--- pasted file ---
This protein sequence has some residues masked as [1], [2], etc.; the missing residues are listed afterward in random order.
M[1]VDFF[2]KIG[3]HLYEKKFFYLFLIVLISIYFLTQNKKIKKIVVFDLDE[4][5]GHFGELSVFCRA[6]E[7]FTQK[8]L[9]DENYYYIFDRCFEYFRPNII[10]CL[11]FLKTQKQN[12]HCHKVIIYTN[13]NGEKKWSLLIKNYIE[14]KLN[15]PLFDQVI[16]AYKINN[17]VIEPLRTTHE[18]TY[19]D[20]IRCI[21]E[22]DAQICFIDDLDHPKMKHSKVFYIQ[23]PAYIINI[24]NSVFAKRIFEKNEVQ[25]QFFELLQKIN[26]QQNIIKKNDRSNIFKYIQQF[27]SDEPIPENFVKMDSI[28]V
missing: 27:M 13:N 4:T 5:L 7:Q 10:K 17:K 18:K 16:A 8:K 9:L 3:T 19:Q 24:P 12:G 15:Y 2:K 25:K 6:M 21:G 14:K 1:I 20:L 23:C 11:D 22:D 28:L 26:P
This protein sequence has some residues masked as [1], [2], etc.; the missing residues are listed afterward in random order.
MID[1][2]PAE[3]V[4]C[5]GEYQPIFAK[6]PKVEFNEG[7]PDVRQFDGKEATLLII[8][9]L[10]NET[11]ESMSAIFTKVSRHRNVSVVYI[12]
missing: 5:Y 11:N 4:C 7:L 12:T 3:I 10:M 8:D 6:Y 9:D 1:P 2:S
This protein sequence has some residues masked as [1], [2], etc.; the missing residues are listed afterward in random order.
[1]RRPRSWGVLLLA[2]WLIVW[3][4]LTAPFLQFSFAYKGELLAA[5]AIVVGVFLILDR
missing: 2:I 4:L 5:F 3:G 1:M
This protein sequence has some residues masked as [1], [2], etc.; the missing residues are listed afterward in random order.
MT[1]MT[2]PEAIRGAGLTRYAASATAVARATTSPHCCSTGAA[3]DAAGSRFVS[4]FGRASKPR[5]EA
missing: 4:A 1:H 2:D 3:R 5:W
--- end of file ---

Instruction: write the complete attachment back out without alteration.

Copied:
This protein sequence has some residues masked as [1], [2], etc.; the missing residues are listed afterward in random order.
M[1]VDFF[2]KIG[3]HLYEKKFFYLFLIVLISIYFLTQNKKIKKIVVFDLDE[4][5]GHFGELSVFCRA[6]E[7]FTQK[8]L[9]DENYYYIFDRCFEYFRPNII[10]CL[11]FLKTQKQN[12]HCHKVIIYTN[13]NGEKKWSLLIKNYIE[14]KLN[15]PLFDQVI[16]AYKINN[17]VIEPLRTTHE[18]TY[19]D[20]IRCI[21]E[22]DAQICFIDDLDHPKMKHSKVFYIQ[23]PAYIINI[24]NSVFAKRIFEKNEVQ[25]QFFELLQKIN[26]QQNIIKKNDRSNIFKYIQQF[27]SDEPIPENFVKMDSI[28]V
missing: 27:M 13:N 4:T 5:L 7:Q 10:K 17:K 18:K 16:A 8:K 9:L 3:T 19:Q 24:P 12:G 15:Y 2:K 25:K 6:M 21:G 14:K 1:I 20:L 23:C 11:D 22:D 28:L 26:P
This protein sequence has some residues masked as [1], [2], etc.; the missing residues are listed afterward in random order.
MID[1][2]PAE[3]V[4]C[5]GEYQPIFAK[6]PKVEFNEG[7]PDVRQFDGKEATLLII[8][9]L[10]NET[11]ESMSAIFTKVSRHRNVSVVYI[12]
missing: 5:Y 11:N 4:C 7:L 12:T 3:I 10:M 8:D 6:Y 9:D 1:P 2:S
This protein sequence has some residues masked as [1], [2], etc.; the missing residues are listed afterward in random order.
[1]RRPRSWGVLLLA[2]WLIVW[3][4]LTAPFLQFSFAYKGELLAA[5]AIVVGVFLILDR
missing: 2:I 4:L 5:F 3:G 1:M
This protein sequence has some residues masked as [1], [2], etc.; the missing residues are listed afterward in random order.
MT[1]MT[2]PEAIRGAGLTRYAASATAVARATTSPHCCSTGAA[3]DAAGSRFVS[4]FGRASKPR[5]EA
missing: 4:A 1:H 2:D 3:R 5:W